An Interview with Entrepreneur and Author Salim Ismail
Creating Exponential Growth at the Edge
The success of asset-light start-ups such as Uber and Airbnb is well known, but can their lessons be applied more broadly to large, established companies? As its title suggests, the thesis of 2014’s best-selling business book, Exponential Organizations: Why New Organizations Are Ten Times Better, Faster, Cheaper Than Yours (and What to Do About It), is that they can be.
Rather than reinvent the organization from the center out, the book argues that large corporations need to start at the edge and gradually work their way in. They also need to hire new people and may need new leaders, too.
Salim Ismail, a co-author of Exponential Organizations, recently sat down with Antoine Gourévitch, a BCG senior partner and managing director, to discuss the book's implications for large corporations. Edited excerpts of their conversation follow.
Do you think it’s possible that traditional companies can be as performance oriented as Airbnb or Uber?
Yes, absolutely. We’ve seen that in the past. The obvious example is Apple, a big company. Ten years ago, they totally transformed themselves. They launched small, edge organizations to attack the music industry, the phone industry, etcetera.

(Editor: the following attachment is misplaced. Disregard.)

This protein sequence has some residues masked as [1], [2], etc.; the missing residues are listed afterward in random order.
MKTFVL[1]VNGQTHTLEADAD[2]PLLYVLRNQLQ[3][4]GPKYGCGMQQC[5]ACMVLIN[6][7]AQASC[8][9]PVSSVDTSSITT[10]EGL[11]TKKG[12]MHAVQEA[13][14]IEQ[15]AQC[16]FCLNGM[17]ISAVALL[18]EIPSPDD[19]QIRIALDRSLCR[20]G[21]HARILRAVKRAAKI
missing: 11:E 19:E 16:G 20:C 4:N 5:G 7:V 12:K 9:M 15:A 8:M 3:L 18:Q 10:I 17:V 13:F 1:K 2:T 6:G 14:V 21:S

I see your point, but in more traditional companies, like mining, automotive, chemicals, do you think it’s still possible?
The more that information is driving a particular industry, the more it is subject to disruption, and the more capability you have to achieve that kind of growth because software scales. Every domain that we thought of as classically physical is becoming more reliant on software.
We used to have cars that had computers in them. The Tesla is a computer that happens to have wheels. More than that, it’s even an app, because it actually updates itself once a week. We can see this transition happening even in older industries that we think are very physical and slow to move.
I understand how new companies, such as Tesla, Uber, or Google, are managing to grow like that. Can you describe what you see as a common characteristic at these companies? How can Fiat or another automotive company emulate them?
We’ve now looked at about 100 of what we call exponential organizations. They are growing and scaling at a minimum ten times faster than their peers. If you look at Airbnb, Uber, etcetera, they are leveraging three components. The first is they all have a massive transformative purpose. Google’s is to organize the world’s information. Singularity University’s is to impact a billion people positively. It’s a tag line that gives you a social purpose. Every single exponential organization has one. The second is that they’re learning how to leverage externalities and information enablement. Uber is using a combination of GPS location systems, reputation systems, payments systems, and information to enable this old asset of a car.
We’re seeing this new model evolve, and they keep a very small footprint, and they can scale outside.